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Dale Earnhardt Jr. not yet subjecting Chase Elliott to rookie hazing

The youngest member of Hendrick Motorsports has thus far been treated kindly by his veteran teammates.

Jerry Markland/Getty Images

Rookies are subject to bringing donuts to team meetings, picking up the dinner tabs and performing a variety of menial tasks at the behest of veteran teammates.

But thus far any rookie hazing has largely been absent within Hendrick Motorsports, as veterans Dale Earnhardt Jr., Jimmie Johnson and Kasey Kahne have welcomed first-year driver Chase Elliott to the team -- though Johnson concedes that could change once Elliott hits a milestone birthday in November.

"We have to wait a few more months until he turns 21, then it's an open gate," Johnson said Tuesday at Daytona 500 Media Day. "It's like we're dealing with a minor in some respects, so we're going easy on him."

The successor to Jeff Gordon, who retired at the end of the 2015 season, Elliott is the son of 1988 Cup Series champion Bill Elliott and takes over the iconic No. 24 car Gordon drove to four championships.

Like Gordon once was, Elliott enters NASCAR's top division highly touted and regarded as a rising star. The 20-year-old flashed his impressive talent by speeding to the Daytona 500 pole-position in qualifying Sunday for the Feb. 21 season-opener.

But while Elliott may have won the pole in his first start as Gordon's replacement, he is still a rookie -- a fact his Hendrick teammates are quick to point out. When it came to assigning in-season testing dates, Elliott was quickly volunteered the unfavorable slots.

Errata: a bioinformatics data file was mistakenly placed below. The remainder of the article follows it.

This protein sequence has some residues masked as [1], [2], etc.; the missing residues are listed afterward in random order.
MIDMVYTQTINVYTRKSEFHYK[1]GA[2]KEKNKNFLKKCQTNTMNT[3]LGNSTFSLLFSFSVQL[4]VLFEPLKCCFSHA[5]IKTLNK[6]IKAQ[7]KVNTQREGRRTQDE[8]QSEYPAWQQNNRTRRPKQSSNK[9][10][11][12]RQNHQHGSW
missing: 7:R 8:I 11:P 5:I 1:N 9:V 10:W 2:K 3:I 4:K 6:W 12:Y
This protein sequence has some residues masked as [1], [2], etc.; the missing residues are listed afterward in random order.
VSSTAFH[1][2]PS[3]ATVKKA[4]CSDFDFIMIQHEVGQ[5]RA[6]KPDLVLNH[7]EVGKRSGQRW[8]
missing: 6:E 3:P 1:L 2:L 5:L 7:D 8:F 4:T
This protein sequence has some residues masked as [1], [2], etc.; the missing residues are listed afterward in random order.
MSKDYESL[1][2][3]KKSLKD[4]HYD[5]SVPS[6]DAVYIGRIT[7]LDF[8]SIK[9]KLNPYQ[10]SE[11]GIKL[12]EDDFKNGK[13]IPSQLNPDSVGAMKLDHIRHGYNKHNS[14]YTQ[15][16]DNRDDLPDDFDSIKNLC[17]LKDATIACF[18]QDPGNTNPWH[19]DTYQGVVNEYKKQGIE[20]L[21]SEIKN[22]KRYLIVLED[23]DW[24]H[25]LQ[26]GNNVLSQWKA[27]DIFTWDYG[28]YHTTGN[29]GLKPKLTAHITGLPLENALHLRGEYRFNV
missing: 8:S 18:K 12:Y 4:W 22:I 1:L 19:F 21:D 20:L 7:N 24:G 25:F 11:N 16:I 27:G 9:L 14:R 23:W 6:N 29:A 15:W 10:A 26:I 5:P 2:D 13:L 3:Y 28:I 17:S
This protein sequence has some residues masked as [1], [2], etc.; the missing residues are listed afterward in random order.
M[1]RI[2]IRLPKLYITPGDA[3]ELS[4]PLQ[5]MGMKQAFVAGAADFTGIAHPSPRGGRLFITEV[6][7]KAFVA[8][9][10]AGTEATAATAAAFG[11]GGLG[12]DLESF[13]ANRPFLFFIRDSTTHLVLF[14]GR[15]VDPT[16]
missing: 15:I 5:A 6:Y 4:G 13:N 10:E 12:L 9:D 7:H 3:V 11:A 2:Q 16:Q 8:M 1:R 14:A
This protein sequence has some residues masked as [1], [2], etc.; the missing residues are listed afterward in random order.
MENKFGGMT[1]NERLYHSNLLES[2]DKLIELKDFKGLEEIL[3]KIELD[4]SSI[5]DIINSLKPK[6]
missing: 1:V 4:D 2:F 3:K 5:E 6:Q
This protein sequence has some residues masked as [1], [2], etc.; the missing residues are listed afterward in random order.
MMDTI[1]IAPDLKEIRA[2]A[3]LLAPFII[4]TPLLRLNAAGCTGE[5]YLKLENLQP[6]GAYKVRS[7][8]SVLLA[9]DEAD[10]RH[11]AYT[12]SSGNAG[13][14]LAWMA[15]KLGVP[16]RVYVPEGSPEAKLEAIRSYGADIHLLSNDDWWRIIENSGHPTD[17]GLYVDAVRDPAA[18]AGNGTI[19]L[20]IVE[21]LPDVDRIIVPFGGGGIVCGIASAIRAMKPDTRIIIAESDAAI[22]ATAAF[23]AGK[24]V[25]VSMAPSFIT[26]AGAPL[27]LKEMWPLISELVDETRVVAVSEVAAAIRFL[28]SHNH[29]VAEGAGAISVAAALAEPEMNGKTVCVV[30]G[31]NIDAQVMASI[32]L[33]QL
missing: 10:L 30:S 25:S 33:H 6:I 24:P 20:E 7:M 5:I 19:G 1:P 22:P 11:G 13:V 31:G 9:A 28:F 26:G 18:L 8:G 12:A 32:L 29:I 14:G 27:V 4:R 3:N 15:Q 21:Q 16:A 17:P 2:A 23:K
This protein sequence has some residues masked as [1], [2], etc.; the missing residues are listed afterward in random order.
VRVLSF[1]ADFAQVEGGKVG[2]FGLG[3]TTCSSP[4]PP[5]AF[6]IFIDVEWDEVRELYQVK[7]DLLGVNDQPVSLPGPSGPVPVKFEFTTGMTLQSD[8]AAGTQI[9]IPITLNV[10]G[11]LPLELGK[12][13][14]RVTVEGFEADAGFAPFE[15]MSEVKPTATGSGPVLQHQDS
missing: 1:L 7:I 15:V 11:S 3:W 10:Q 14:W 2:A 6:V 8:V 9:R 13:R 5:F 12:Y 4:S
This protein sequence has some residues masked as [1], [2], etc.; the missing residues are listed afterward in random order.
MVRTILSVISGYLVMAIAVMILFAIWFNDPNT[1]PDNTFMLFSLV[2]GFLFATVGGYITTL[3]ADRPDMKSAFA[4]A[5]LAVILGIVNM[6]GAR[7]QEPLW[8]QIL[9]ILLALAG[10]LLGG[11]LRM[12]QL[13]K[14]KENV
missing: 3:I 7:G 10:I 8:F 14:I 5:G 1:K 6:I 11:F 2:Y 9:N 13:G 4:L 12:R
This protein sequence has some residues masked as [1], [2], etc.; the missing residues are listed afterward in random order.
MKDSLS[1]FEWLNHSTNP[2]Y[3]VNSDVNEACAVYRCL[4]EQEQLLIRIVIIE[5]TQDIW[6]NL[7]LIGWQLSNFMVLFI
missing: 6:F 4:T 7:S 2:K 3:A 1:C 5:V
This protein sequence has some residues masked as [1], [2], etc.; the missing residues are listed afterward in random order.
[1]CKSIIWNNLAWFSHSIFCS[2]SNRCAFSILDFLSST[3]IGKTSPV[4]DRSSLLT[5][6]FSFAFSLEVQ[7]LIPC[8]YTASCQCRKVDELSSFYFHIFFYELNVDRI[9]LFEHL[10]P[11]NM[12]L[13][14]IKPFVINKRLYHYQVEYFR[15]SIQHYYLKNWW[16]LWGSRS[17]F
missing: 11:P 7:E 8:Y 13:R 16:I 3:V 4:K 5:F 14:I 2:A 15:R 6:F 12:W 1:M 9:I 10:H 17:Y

"If there's a test on an off week, you're probably not going to see Jimmie or Dale or Kasey go do it," Elliott said. "They're going to sign me up first-hand. What am I going to say?

"In a meeting the other day, they talked about tests during the year. It hadn't been out of somebody's mouth for two seconds, and Jimmie said, ‘Chase, signed up.'"

Johnson confesses to volunteering Elliott, but said there was no indignity intended. In some instances having Elliott test at a particular track is for his own betterment, even if the date may be disadvantageous.

"Yes, he's low man, but at the same time there's certain test sessions that have come up that really could be useful for him -- getting those reps, having the seat time," Johnson said. "Now once we get into the Goodyear tire tests and other really meaningful test sessions, even if the driver is a little grumpy about losing a day or two to testing, the driver's team, the driver's engineers, crew chiefs say, ‘Oh, hey, we want that.'

"We're very intentional with what we're doing and how we're using the dates."